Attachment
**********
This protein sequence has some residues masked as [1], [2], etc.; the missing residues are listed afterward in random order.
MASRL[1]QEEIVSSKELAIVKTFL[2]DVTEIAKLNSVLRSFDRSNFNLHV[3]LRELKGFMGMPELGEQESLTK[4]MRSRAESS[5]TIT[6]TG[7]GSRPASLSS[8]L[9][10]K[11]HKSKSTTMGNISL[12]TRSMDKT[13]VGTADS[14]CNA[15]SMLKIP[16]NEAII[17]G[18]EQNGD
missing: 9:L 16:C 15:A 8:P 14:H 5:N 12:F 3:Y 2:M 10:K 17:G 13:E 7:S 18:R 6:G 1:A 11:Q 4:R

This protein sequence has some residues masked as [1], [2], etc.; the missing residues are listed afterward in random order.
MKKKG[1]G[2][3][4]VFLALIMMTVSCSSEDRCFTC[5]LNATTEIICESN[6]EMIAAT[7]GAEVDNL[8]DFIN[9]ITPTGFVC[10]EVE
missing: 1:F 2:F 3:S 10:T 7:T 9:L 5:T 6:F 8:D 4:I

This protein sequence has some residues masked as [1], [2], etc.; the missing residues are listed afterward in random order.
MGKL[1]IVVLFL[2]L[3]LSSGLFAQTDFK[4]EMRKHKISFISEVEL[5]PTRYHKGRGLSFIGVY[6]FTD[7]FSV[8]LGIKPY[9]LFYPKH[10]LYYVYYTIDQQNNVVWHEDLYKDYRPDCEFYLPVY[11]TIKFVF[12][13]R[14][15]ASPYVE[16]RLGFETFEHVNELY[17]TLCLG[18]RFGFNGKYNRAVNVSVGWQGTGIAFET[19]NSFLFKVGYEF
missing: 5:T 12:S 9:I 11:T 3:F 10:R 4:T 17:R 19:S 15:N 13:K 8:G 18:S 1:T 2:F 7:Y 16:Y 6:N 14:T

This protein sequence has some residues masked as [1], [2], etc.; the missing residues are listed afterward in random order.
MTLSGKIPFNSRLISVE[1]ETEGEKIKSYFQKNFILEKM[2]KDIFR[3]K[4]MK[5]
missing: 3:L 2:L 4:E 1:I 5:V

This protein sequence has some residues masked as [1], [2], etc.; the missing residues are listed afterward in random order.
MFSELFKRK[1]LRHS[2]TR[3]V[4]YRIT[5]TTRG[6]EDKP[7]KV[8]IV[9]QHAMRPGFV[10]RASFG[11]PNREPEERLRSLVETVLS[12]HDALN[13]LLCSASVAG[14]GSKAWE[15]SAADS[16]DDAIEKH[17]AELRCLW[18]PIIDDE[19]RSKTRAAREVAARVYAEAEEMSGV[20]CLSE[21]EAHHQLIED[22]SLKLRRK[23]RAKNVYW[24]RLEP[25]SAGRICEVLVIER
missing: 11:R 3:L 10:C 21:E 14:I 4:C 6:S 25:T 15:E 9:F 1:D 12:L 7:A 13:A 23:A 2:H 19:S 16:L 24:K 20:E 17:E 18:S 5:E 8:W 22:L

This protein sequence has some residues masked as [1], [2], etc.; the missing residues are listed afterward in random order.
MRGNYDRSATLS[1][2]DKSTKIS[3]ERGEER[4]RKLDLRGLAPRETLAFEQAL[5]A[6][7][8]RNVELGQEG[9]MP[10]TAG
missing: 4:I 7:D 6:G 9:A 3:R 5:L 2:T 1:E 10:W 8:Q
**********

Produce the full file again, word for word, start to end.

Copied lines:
This protein sequence has some residues masked as [1], [2], etc.; the missing residues are listed afterward in random order.
MASRL[1]QEEIVSSKELAIVKTFL[2]DVTEIAKLNSVLRSFDRSNFNLHV[3]LRELKGFMGMPELGEQESLTK[4]MRSRAESS[5]TIT[6]TG[7]GSRPASLSS[8]L[9][10]K[11]HKSKSTTMGNISL[12]TRSMDKT[13]VGTADS[14]CNA[15]SMLKIP[16]NEAII[17]G[18]EQNGD
missing: 9:L 16:C 15:A 8:P 14:H 5:N 12:F 3:Y 2:M 10:K 17:G 13:E 7:S 18:R 6:G 1:A 11:Q 4:R

This protein sequence has some residues masked as [1], [2], etc.; the missing residues are listed afterward in random order.
MKKKG[1]G[2][3][4]VFLALIMMTVSCSSEDRCFTC[5]LNATTEIICESN[6]EMIAAT[7]GAEVDNL[8]DFIN[9]ITPTGFVC[10]EVE
missing: 1:F 2:F 3:S 10:T 7:T 9:L 5:T 6:F 8:D 4:I

This protein sequence has some residues masked as [1], [2], etc.; the missing residues are listed afterward in random order.
MGKL[1]IVVLFL[2]L[3]LSSGLFAQTDFK[4]EMRKHKISFISEVEL[5]PTRYHKGRGLSFIGVY[6]FTD[7]FSV[8]LGIKPY[9]LFYPKH[10]LYYVYYTIDQQNNVVWHEDLYKDYRPDCEFYLPVY[11]TIKFVF[12][13]R[14][15]ASPYVE[16]RLGFETFEHVNELY[17]TLCLG[18]RFGFNGKYNRAVNVSVGWQGTGIAFET[19]NSFLFKVGYEF
missing: 5:T 12:S 9:I 11:T 3:F 10:R 4:T 17:R 19:S 15:N 13:K 8:G 18:S 1:T 2:F 7:Y 16:Y 6:N 14:T

This protein sequence has some residues masked as [1], [2], etc.; the missing residues are listed afterward in random order.
MTLSGKIPFNSRLISVE[1]ETEGEKIKSYFQKNFILEKM[2]KDIFR[3]K[4]MK[5]
missing: 3:L 2:L 4:E 1:I 5:V

This protein sequence has some residues masked as [1], [2], etc.; the missing residues are listed afterward in random order.
MFSELFKRK[1]LRHS[2]TR[3]V[4]YRIT[5]TTRG[6]EDKP[7]KV[8]IV[9]QHAMRPGFV[10]RASFG[11]PNREPEERLRSLVETVLS[12]HDALN[13]LLCSASVAG[14]GSKAWE[15]SAADS[16]DDAIEKH[17]AELRCLW[18]PIIDDE[19]RSKTRAAREVAARVYAEAEEMSGV[20]CLSE[21]EAHHQLIED[22]SLKLRRK[23]RAKNVYW[24]RLEP[25]SAGRICEVLVIER
missing: 11:R 3:L 10:C 21:E 14:I 4:C 6:S 25:T 15:E 9:F 1:D 12:L 7:A 13:A 23:A 2:H 19:S 16:L 24:K 20:E 17:E 18:S 5:E 8:W 22:L

This protein sequence has some residues masked as [1], [2], etc.; the missing residues are listed afterward in random order.
MRGNYDRSATLS[1][2]DKSTKIS[3]ERGEER[4]RKLDLRGLAPRETLAFEQAL[5]A[6][7][8]RNVELGQEG[9]MP[10]TAG
missing: 4:I 7:D 6:G 9:A 3:R 5:L 2:T 1:E 10:W 8:Q